Re: NVDA in Employment


Vincent Le Goff <vincent.legoff.srs@...>
 

Well, there were a lot of comments on this topic and I just want to answer the question: who use NVDA for/at work?

 

And I’ll add one to the list.  I’ve been using NVDA for 10 years (back then it may not have been that stable, arguably). Last year I worked as an IT engineer and accessibility developer and that was the first time I really had to play with Jaws scripts and Jaws accessibility.  My opinion was similar to the one expressed in previous posts: Jaws sounded way overpriced for a tool that didn’t look that stable (yeah, I could crash it several times and it wasn’t even my scripting then) and had several bugs (I found more bugs in Jaws with Braille than I found in NVDA, which was a great and somewhat pleasant surprise to me).  If I can spend my time working on NVDA addons instead of Jaws scripts, I will be happy.  Only my two cents!

 

Vincent

 

Sent from Mail for Windows 10

 

From: erik burggraaf
Sent: Sunday, August 25, 2019 8:27 PM
To: nvda@nvda.groups.io
Subject: Re: [nvda] NVDA in Emploandenp

 

Hi Kelby

On August 25, 2019 7:39:31 AM "kelby carlson" <kelbycarlson@...> wrote:

 

 

I hope this isn't too off-topic. I recently heard an argument that NVDA is

bad for blind prospect's in employment because it is the "dumbed down"

solution.

 

That sounds like the blather of some one who recommended commercial screen

readers for 20 years and is now having their apple cart upset.  I've seen

this time and time again and will keep seeing it as long as accessibility

is a thing.  When some one has to use dirision rather than fact to steer

you away from one product and ttowards another, an alarm bell should shreek

in your head.

 

The person arguing this elaborated, saying that NVDA is not

customizable/flexible enough (too chatty"),

 

This is a matter of personal preference, but I can make NVDA do the common

things such as punctuation level that I sometimes need to configure.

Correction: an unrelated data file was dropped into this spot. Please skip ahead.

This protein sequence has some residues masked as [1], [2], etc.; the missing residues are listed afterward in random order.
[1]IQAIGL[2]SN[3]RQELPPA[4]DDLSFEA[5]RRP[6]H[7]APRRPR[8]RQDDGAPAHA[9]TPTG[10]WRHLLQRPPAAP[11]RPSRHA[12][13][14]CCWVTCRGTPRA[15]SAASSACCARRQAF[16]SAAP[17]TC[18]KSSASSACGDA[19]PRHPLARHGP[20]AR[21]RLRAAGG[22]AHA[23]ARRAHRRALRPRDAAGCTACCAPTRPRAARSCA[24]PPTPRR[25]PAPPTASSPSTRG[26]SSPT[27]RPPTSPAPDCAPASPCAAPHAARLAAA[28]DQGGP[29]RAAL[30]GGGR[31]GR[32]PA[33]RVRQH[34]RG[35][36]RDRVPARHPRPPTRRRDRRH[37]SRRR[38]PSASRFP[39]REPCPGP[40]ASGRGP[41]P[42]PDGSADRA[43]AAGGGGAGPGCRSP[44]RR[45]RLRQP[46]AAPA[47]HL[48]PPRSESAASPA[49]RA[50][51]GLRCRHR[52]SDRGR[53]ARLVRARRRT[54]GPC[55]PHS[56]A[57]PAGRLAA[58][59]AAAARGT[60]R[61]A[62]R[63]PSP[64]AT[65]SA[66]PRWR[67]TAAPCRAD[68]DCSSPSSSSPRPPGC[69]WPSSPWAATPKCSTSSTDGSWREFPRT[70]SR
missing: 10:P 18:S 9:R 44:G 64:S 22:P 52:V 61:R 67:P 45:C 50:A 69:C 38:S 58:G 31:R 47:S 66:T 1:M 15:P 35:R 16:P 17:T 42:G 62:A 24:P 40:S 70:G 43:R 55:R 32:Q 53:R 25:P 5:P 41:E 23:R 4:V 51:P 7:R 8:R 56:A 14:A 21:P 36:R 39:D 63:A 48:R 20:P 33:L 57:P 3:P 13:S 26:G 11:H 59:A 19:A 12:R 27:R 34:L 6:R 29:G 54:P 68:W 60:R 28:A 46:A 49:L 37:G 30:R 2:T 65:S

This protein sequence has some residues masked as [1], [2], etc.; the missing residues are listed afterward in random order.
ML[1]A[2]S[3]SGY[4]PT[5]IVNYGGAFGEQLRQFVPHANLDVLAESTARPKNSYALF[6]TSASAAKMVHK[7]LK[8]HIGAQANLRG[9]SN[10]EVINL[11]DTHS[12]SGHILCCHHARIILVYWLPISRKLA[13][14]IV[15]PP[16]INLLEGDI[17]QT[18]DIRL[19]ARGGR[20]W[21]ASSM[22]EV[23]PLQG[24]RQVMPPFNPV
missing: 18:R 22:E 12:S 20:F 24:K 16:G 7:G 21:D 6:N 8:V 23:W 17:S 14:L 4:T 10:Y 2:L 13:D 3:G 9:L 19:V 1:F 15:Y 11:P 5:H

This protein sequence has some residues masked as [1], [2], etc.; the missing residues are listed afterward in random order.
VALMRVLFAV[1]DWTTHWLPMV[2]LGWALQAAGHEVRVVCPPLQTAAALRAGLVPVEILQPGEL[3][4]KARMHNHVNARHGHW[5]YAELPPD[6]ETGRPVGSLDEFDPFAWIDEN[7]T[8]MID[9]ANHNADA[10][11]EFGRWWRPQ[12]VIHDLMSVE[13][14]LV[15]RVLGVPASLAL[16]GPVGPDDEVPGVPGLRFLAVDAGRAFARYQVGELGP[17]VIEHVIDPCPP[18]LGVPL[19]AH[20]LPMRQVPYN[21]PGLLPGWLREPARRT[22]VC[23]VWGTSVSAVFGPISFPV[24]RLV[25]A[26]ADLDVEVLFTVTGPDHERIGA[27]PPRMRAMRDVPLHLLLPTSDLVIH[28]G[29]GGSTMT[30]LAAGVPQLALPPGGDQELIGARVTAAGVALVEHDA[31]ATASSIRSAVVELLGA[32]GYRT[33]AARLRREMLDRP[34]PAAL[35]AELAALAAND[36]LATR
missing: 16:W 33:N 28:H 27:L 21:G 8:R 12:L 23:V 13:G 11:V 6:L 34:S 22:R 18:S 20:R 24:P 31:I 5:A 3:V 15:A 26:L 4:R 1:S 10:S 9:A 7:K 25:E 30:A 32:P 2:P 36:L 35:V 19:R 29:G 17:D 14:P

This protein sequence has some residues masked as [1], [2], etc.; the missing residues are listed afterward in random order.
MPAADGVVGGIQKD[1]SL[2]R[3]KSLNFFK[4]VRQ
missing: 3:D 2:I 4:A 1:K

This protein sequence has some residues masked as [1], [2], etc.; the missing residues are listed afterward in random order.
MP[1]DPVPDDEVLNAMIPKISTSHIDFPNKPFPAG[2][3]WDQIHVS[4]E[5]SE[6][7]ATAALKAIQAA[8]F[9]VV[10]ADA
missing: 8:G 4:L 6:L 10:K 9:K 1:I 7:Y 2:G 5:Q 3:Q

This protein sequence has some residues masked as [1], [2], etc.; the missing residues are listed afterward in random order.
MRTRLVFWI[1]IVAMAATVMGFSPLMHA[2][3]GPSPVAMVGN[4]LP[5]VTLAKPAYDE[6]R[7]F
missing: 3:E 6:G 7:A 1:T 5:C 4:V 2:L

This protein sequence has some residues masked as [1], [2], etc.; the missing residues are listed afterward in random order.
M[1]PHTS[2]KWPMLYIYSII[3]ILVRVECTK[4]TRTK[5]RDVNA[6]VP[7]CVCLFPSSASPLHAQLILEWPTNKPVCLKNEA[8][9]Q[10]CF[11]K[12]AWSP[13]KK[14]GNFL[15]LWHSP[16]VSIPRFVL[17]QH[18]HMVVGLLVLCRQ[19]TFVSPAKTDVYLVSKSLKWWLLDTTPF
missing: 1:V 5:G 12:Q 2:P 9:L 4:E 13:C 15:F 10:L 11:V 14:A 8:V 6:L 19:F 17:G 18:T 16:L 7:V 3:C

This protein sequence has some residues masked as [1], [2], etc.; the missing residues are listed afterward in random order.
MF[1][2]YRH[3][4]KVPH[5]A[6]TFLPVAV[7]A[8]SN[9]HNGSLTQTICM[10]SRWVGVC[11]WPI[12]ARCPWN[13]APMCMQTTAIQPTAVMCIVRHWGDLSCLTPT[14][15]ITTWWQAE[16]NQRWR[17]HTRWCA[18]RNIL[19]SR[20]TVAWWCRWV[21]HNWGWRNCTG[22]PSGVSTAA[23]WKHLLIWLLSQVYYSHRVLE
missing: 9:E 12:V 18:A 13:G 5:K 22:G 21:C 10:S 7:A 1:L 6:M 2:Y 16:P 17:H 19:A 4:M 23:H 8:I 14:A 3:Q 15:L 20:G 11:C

that it was not able to be scripted as easily,

 

Now, I have heard argued the other point that NVDA is easier to scrypt than

jaws and I subscribe to this view.  Consider, there are many more python

programmers in the world than jaws scripters.  A company can script NVDA in

house using their own IT department.  Otherwise, the company needs to

outsource jaws scripting to an access technology professional.  The prices

I have seen quoted range from $500 per hour to $150 per line.

it didn't work well with as much proprietary software,

 

An argument that shows no understanding of access technology trends.  It is

no longer the purview of a screen reader to work with particular software. 

In the current and emerging model, an operating system creates

accessibility API's that comply with recognized standards.  Screen readers

provide access using the API's and standards.  Software manufacturers are

increasingly  legally and socially obligated to comply with accessibility

standards and implement API's and ffeatures for accessibility provided by

the system.  Employers are increasingly legally and socially obligated to

procure technology hardware and software that complies with accessibility

standards so that it can work with access technologies.  NVDA has been

considered the most standards compliant screen rreader for several years as

far as I know,.

 

and that it wouldn't be allowed on secure environments due to being open

source.

 

Extrordinarily foolish.  If open source software is insecure, why is it